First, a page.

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It’s Time to Separate Church and Hate

Separation of church and state would be nice; tossing out the hate would be even better.

Recently I joined a Unitarian Universalist group of homeschoolers on the web. Am I one of these people? I could see myself being a member, attending services, doing projects with my daughter. I’d love for her to have that kind of a close, loving group of people to hang around and learn from growing up—especially since the only things I gained from my own childhood church experiences were drug and pedophile dodging skills. No joke; the churches we went to had at least one of these things.

I used to condemn all churches, but I am starting to get a bit of their appeal. For one thing, there’s the architecture, which I fully appreciate—though much of it, I maintain, was built in blood and we need to recall that, too. But another is that I’ve been meeting more people who support women, who support gays, and who condemn these attacks that the Republicans are making on both. I actually saw a sign outside one church recently—I wish I’d taken a picture!—that advocated gay marriage and taking out the hate from churches everywhere. I can’t remember the actual sentiment verbatim, but my husband and I both did double-takes, gaping at the sign. Could it be real?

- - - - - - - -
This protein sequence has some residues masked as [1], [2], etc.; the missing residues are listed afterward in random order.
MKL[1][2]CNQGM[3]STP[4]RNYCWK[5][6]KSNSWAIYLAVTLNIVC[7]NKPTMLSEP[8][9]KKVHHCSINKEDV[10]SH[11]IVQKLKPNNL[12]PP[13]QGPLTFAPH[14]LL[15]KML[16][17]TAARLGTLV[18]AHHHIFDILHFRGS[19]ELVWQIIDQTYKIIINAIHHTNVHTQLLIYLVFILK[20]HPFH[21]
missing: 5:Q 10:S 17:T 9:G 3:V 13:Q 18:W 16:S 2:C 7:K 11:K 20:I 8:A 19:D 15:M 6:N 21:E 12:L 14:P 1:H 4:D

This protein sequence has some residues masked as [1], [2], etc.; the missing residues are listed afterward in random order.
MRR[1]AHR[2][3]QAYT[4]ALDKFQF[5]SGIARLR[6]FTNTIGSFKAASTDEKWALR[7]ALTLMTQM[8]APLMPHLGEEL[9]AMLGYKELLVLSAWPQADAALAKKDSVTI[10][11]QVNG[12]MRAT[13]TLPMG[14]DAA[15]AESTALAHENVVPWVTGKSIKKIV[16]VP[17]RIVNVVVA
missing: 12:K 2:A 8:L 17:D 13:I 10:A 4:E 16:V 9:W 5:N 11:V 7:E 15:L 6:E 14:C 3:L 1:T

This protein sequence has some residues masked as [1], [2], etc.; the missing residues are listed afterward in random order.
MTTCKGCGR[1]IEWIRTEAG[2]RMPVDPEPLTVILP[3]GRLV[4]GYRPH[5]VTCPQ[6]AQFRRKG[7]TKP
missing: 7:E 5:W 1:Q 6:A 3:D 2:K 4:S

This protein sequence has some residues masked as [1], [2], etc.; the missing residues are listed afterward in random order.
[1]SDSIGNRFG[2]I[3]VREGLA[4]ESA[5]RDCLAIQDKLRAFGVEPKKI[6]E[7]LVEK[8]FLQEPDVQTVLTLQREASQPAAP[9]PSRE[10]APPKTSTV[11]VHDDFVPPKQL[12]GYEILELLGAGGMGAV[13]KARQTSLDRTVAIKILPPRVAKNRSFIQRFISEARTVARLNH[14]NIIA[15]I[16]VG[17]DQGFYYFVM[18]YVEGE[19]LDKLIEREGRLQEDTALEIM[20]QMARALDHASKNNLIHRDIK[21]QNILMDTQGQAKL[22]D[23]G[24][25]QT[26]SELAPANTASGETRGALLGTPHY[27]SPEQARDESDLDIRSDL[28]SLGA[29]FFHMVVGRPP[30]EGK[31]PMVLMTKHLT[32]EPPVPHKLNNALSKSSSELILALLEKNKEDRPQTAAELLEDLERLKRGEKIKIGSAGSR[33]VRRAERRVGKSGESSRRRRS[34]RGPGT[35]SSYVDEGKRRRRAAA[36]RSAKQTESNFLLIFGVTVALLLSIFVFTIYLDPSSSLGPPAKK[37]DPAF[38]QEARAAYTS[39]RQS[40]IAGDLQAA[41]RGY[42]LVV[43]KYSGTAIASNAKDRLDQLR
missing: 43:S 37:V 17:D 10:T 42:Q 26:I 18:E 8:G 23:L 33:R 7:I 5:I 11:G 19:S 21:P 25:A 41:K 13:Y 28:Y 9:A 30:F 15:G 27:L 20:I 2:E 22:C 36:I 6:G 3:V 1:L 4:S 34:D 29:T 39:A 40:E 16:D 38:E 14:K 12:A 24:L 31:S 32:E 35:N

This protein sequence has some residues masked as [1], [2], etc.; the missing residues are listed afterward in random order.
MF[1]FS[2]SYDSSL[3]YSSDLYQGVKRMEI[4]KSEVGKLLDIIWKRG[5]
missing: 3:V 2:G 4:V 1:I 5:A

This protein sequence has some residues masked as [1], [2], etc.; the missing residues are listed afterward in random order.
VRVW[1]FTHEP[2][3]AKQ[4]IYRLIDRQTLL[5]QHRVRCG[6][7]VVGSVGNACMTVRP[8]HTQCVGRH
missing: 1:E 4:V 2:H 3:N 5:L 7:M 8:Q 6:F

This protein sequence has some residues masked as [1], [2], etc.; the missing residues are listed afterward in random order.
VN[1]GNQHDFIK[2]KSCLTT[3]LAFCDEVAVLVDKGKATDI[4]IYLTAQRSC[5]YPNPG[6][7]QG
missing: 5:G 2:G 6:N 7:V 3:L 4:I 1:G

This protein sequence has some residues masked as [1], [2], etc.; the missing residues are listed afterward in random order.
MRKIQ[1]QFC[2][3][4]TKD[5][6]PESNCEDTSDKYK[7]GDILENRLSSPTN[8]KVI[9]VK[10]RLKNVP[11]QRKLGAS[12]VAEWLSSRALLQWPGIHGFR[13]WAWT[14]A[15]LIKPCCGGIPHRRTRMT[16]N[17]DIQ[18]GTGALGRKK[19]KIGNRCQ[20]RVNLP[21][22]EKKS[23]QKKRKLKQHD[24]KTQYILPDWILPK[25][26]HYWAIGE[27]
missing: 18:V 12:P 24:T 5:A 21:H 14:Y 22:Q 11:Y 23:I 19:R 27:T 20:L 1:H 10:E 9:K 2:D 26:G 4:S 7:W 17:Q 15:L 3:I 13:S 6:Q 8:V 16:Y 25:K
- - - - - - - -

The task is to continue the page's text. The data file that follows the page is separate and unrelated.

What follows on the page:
The problem is that I still know more hate-mongering church-goers than not. I know people who make jokes about hanging gays (or anyone with non-white skin), who insist that marriage is between one man and one woman (yet I don’t see them picketing Mormons—or Showtime, for that matter), who think that not only is abortion murder, but now that birth control is as well, since the Republicans have made the issue such a loud one. I sometimes wonder if someone is going to find my pack of Sprintec and demand my sentence for involuntary manslaughter; it doesn’t seem far at the rate we are currently going.

What churchgoers need to recall, however, is that their supposed Lord and Savior (whom I maintain as perhaps the first hippie, as well as a total romantic with his lover, Mary Magdalene—who, by the way, was not a prostitute) wasn’t this foul, hate-filled being, but a man who loved his enemies, who died passively rather than acting like a loud, obnoxious Rush Limbaugh; he was kind to everyone, a friend to the poor and the lepers, and abhorred the rich. Does this sound familiar?